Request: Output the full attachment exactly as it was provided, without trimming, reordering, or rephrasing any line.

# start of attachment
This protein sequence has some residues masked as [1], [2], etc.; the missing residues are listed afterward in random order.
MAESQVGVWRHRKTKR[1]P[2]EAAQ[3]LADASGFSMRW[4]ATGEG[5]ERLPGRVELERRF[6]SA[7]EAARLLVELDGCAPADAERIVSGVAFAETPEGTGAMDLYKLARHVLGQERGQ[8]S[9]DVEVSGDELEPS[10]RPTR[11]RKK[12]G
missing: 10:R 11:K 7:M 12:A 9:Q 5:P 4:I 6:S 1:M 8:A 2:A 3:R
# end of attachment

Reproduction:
This protein sequence has some residues masked as [1], [2], etc.; the missing residues are listed afterward in random order.
MAESQVGVWRHRKTKR[1]P[2]EAAQ[3]LADASGFSMRW[4]ATGEG[5]ERLPGRVELERRF[6]SA[7]EAARLLVELDGCAPADAERIVSGVAFAETPEGTGAMDLYKLARHVLGQERGQ[8]S[9]DVEVSGDELEPS[10]RPTR[11]RKK[12]G
missing: 10:R 11:K 7:M 12:A 9:Q 5:P 4:I 6:S 1:M 8:A 2:A 3:R